If an artist releases their artwork under a Creative Commons license, they have the option to permit a user of the work to create derivatives of said work. Assuming the artist uses the minimum CC-BY, the reuser would be permitted to

distribute, remix, adapt, and build upon the material in any medium or format, so long as attribution is given to the creator.

Tracing is a practice where a reuser creates an artwork by manually copying the original artwork or certain features of it (for example, tracing the linework but not the colouring.) One use of tracing that concerns the art community is where a tracing is presented unattributed or as a wholly original work. Because of this, many artists do not wish to have their work traced at all due to fear of having their work plagiarized.


  1. An article available here seems to suggest that a CC licensed work enables reusers to perform tracing.

Creative Commons Licenses

If the source image is released under a Creative Commons license and the person tracing the image adheres to the specific terms of that license, the tracing may be considered legitimate.

Is this statement accurate? Does a CC license enable the tracing of the licensed work?

  1. Presume that the artist does not wish for their work to be traced. If they accomplished this by using a CC BY-ND, then the reuser is restricted through the No Derivatives term:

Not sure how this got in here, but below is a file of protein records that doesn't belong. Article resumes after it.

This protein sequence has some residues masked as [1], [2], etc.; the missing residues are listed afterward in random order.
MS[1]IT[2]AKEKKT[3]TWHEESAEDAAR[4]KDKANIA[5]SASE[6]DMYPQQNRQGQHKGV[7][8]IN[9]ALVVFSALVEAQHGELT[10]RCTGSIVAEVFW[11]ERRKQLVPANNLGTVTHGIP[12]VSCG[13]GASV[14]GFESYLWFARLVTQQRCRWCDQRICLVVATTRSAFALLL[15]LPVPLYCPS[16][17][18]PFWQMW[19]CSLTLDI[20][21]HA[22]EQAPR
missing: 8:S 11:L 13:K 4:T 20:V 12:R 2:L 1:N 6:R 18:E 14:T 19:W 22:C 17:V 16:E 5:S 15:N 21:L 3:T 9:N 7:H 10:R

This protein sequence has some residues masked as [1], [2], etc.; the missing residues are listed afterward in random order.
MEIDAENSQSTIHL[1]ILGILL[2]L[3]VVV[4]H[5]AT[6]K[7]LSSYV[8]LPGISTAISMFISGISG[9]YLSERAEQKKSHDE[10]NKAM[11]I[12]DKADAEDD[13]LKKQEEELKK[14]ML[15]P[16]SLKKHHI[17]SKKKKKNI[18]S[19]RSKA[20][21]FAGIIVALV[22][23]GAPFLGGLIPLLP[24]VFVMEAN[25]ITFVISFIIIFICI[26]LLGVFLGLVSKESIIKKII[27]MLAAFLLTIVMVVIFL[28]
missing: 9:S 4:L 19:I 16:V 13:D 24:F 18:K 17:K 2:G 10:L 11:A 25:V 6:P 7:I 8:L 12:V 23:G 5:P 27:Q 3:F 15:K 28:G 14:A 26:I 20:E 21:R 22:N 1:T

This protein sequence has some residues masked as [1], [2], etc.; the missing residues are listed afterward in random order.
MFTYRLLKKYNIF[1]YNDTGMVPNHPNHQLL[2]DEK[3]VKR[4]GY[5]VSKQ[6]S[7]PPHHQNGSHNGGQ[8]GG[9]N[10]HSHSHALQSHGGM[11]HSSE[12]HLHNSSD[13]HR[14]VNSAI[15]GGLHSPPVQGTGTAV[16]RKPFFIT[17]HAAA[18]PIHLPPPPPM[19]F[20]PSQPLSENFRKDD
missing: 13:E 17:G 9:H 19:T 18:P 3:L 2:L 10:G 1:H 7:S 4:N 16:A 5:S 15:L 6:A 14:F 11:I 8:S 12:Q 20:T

If you remix, transform, or build upon the material, you may not distribute the modified material.

Would the artist need to restrict the reuser's freedom to build upon the work entirely in order to prevent tracing? If the artist were interested in allowing derivatives but not tracing, would they be able to use a CC license to accomplish this?

3 Answers 3


Yes, CC-BY and CC-BY-SA both permit tracing.

However, one important detail not clearly noted in the other answers so far is that legally a tracing is a derivative work, and both CC-BY and CC-BY-SA require derivative works to be marked as such and the original author to be credited. (CC-BY-SA additionally requires derivative works to be released under the same license.) Quoting the CC-BY 4.0 deed linked above:

Attribution — You must give appropriate credit, provide a link to the license, and indicate if changes were made. You may do so in any reasonable manner, but not in any way that suggests the licensor endorses you or your use.

(For the legal details, see section 3 of the CC-BY 4.0 legal code.)

Thus, your scenario where "a tracing is presented unattributed or as a wholly original work" is a clear and unambiguous violation of the CC-BY(-SA) license, and thus also a copyright violation. Thus, CC-BY protects against that threat just as well as CC-BY-ND (or even not using a Creative Commons license at all).

  • Thank you to everyone for your answers! I will accept this answer because I believe it is most applicable in the specific context of artwork and tracing. But thank you to Odin Laufeyson and herisson for your contributions!
    – Malle Yeno
    Jan 19 at 14:41

The minimum CC-BY permits tracing and requires attribution.

None of the six CC license types seems to specifically distinguish between tracing and other methods of creating a derivative work, so I don't think it is possible to accomplish the desired goal using a Creative Commons license.


Generally, these licenses allow the work to be used for anything, including tracing. But the license has to allow derivative works for this be possible.

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